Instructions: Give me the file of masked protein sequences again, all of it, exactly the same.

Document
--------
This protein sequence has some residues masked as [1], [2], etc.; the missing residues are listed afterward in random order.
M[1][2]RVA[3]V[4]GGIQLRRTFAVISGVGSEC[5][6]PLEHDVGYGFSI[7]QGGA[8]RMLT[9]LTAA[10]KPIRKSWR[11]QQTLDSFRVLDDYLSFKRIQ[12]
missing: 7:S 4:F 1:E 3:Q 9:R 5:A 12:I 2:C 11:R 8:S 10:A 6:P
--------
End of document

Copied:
This protein sequence has some residues masked as [1], [2], etc.; the missing residues are listed afterward in random order.
M[1][2]RVA[3]V[4]GGIQLRRTFAVISGVGSEC[5][6]PLEHDVGYGFSI[7]QGGA[8]RMLT[9]LTAA[10]KPIRKSWR[11]QQTLDSFRVLDDYLSFKRIQ[12]
missing: 7:S 4:F 1:E 3:Q 9:R 5:A 12:I 2:C 11:R 8:S 10:A 6:P